LIMA, Peru - After hundreds of thousands of dollars and millions of miles traveled, one man is more than halfway to his goal.
The 47-year-old, whose full legal name is Winter, is on a personal mission to drink coffee at every Starbucks location in the world. The international coffee chain opened its 30,000th store earlier this year in Shenzhen, China — and continues to expand.
Last week, Winter hit a milestone of visiting his 15,000th Starbucks in Peru. He said he typically prefers drip coffee, but ordered a Colombia Nariño Latte Macchiato for the momentous occasion.
“For milestones, I like to choose something different,” he wrote on Twitter.
Winter has visited nearly 12,000 locations across the United States and Canada. He has also stepped foot in more than 3,000 international stores in dozens of countries around the world, including locations in India, Japan, Egypt, France and Costa Rica.
He meticulously documents his visits with photos on his website, StarbucksEverywhere.net, and shares updates on social media.
“Usually I go in, I talk to the manager, explain what I’m doing, asking for anything that’s unusual about the store and any stores that I might have missed in the area that I might not be aware of,” he explained. “I ask for sample coffee, and I’ve gotten a sample coffee from over 95 percent of Starbucks that I’ve been to.”
Winter said when he’s on a blitz, stopping into as many Starbucks locations in a row as time allows in his travel plans, he’ll just go in and pay for coffee without pausing to chat.
“Sometimes, I’ll tell them what I’m doing and they’ll have heard of me and we’ll get into a five or 10 minute conversation,” he said. “They might want a selfie for the Instagram, and I love that kind of stuff. I love meeting new people and talking to people.”
In addition to “Starbucking” as he calls it, Winter stays busy working as a contractor in computer programming. He also takes care of his mother who lives in Panama, is a tournament Scrabble player, runs and does kickboxing — among many other things.
“Because I work as a contractor, I’m not limited to two to four weeks of vacation a year. I can take as much time off as the schedule and my personal budget allows,” he explained. “That’s been crucial in getting up to 15,000 stores in the last 22 years because typically I have only worked six to nine months out of the average year.”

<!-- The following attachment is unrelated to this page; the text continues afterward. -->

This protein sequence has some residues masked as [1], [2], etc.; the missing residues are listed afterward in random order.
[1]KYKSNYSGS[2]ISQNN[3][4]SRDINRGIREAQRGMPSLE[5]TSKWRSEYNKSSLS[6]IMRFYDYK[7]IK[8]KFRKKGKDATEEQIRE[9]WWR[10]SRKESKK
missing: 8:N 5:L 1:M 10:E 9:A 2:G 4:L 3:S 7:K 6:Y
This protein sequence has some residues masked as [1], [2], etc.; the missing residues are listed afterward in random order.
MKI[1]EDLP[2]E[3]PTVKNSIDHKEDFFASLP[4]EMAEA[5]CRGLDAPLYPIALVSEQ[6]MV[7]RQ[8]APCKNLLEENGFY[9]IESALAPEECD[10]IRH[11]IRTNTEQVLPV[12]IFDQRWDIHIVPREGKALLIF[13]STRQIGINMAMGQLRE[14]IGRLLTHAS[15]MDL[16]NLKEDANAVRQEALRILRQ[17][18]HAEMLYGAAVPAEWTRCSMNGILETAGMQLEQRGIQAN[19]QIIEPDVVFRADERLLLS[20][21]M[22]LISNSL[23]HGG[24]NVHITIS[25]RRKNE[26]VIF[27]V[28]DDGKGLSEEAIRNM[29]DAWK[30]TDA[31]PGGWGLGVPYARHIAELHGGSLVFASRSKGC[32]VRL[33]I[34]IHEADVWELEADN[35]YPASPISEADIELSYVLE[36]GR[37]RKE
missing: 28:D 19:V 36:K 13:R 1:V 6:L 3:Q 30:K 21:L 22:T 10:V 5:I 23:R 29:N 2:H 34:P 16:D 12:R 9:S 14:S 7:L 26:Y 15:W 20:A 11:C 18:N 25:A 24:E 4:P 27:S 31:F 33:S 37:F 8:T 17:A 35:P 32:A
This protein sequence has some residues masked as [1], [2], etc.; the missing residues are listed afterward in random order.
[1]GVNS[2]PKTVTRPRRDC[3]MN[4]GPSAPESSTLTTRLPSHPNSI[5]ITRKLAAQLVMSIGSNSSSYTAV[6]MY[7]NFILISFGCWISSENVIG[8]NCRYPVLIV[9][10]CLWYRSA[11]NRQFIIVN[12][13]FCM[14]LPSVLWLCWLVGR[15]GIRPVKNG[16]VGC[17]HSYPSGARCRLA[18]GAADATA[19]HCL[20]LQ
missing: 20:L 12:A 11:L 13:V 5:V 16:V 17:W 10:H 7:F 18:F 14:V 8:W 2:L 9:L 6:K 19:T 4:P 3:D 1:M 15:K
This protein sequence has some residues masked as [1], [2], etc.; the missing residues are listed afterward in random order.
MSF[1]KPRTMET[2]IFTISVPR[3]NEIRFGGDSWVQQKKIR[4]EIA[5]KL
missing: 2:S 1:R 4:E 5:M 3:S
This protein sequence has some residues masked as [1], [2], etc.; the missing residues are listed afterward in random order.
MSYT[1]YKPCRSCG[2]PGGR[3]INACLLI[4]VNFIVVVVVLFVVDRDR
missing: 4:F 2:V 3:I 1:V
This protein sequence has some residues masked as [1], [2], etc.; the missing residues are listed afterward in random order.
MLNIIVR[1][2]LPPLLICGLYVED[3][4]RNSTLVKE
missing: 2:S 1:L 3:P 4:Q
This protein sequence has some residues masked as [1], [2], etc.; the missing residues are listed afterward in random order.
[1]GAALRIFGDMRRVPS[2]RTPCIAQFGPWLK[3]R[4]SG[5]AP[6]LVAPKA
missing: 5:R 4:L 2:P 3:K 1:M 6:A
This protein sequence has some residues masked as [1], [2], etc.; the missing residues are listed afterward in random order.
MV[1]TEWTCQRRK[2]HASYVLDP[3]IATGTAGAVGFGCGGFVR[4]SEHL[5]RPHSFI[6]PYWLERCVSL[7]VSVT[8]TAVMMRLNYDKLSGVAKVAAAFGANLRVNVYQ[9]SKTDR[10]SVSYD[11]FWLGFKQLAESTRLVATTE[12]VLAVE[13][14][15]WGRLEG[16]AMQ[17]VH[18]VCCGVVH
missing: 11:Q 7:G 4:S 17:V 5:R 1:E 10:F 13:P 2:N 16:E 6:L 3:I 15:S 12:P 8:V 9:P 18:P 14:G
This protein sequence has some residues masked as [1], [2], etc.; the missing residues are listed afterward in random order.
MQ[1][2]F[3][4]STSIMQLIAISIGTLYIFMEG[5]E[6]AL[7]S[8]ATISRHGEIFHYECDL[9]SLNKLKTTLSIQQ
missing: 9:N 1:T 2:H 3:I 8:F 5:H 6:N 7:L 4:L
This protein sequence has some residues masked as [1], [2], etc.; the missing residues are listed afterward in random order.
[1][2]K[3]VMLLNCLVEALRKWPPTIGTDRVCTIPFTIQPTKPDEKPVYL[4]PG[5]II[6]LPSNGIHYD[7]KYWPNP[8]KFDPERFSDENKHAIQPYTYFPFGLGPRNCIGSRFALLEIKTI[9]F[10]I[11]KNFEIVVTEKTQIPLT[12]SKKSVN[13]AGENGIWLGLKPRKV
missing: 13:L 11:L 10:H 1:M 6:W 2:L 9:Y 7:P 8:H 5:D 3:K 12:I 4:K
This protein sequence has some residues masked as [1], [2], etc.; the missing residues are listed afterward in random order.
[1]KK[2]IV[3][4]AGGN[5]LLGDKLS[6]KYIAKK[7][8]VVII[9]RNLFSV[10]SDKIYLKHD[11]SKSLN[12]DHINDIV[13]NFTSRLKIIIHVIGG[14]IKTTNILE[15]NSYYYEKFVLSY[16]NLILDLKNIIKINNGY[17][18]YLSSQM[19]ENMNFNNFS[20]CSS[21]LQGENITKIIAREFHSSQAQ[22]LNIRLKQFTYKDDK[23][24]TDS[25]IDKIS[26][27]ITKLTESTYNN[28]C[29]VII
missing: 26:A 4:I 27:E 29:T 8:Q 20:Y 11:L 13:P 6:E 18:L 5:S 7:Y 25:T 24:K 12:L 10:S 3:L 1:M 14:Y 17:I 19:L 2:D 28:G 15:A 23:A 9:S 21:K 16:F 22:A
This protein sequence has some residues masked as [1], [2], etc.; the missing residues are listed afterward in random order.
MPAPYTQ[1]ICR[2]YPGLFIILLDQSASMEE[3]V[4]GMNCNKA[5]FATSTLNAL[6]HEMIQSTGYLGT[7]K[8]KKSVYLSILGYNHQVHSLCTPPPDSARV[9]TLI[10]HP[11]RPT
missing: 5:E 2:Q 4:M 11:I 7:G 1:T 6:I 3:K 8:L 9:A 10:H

Winter, who is originally from Houston, said he didn’t start drinking coffee until his third year at the University of Texas.
“Starbucks didn’t get to Austin until late 1994,” he said. “I personally did not discover Starbucks until March of 1995 in Houston and I became a Starbucks addict later that year.”
Since that time, Winter said he believes the company’s customer service and store design has greatly improved. Starbucks CEO Howard Schultz left the company in 2000 and returned in 2008 — transforming certain elements of the company for the future.
“In the mid ‘90s when I discovered Starbucks and through the mid 2000s, Starbucks store design was mostly cookie cutter. You’d have essentially the same layout, same design elements from store to store across the country. Then Howard Schultz stepped away as CEO,” Winter explained. “He came back in late 2008 after the purge, and he put out an open letter to the public admitting that Starbucks had made mistakes, had opened too many stores, had chosen poor locations, and that they were committed to choosing better locations moving forward, and having more individualized stores.”
Winter said more Starbucks stores are now unique to their own communities. The company has also added WiFi, electrical outlets and improved other areas of customer service throughout its locations.
At the same time, Winter feels the coffee quality has steadily declined since he started drinking Starbucks. Part of the reason could be that he has developed a taste for third wave, lighter roasted coffee, he said. He’ll often seek out coffeehouses offering artisanal or specialty coffee, which he also documents on his website.
But despite his coffee tastes, Winter is committed to his Starbucks project and constantly monitors the Starbucks website for store openings, closures and relocations. Many times, a store will move locations — sometimes across the street or within the same building unit — which has “significantly” increased his efforts to keep up.
“Starbucks put new store development on effective hiatus for several years from 2009 to 2012. When they started ramping up growth in North America again, a significant percentage of store openings were relocations of older stores. Now, over half a decade later, Starbucks has relocated more than 1,000 stores across North America.”
Winter uses a database to keep his Starbucks visits organized, he said.
“It would be impossible to do it otherwise,” Winter said. “And even with the database, it’s a nightmare because Starbucks has been routinely changing store names for decades on the website.”
After more than 15,000 stores and counting — Winter said his favorite location is the Dazaifu Tenmangu Sando store in Fukuoka, Japan.
"When asking me about Starbucking, most journalists focus on Starbucks, but that's like looking at a painting and fixating on the canvas," he wrote recently on Twitter. "In truth, Starbucking is more about challenges, travel, experiences and people than about one company."
This story was reported from Cincinnati.